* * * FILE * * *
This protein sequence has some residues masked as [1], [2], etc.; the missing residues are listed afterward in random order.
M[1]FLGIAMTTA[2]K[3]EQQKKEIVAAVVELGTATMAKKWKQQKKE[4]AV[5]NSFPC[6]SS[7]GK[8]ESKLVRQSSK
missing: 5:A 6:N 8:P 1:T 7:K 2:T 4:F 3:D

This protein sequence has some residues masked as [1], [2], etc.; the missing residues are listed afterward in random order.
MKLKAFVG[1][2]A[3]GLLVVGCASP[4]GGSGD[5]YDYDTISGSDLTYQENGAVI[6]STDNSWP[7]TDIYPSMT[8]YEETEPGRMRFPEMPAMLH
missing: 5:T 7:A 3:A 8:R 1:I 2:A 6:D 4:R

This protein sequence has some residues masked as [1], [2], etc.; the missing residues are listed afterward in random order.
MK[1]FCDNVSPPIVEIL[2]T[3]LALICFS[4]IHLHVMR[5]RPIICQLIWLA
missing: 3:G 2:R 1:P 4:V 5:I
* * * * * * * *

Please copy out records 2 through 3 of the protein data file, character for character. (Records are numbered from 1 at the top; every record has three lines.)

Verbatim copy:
This protein sequence has some residues masked as [1], [2], etc.; the missing residues are listed afterward in random order.
MKLKAFVG[1][2]A[3]GLLVVGCASP[4]GGSGD[5]YDYDTISGSDLTYQENGAVI[6]STDNSWP[7]TDIYPSMT[8]YEETEPGRMRFPEMPAMLH
missing: 5:T 7:A 3:A 8:R 1:I 2:A 6:D 4:R

This protein sequence has some residues masked as [1], [2], etc.; the missing residues are listed afterward in random order.
MK[1]FCDNVSPPIVEIL[2]T[3]LALICFS[4]IHLHVMR[5]RPIICQLIWLA
missing: 3:G 2:R 1:P 4:V 5:I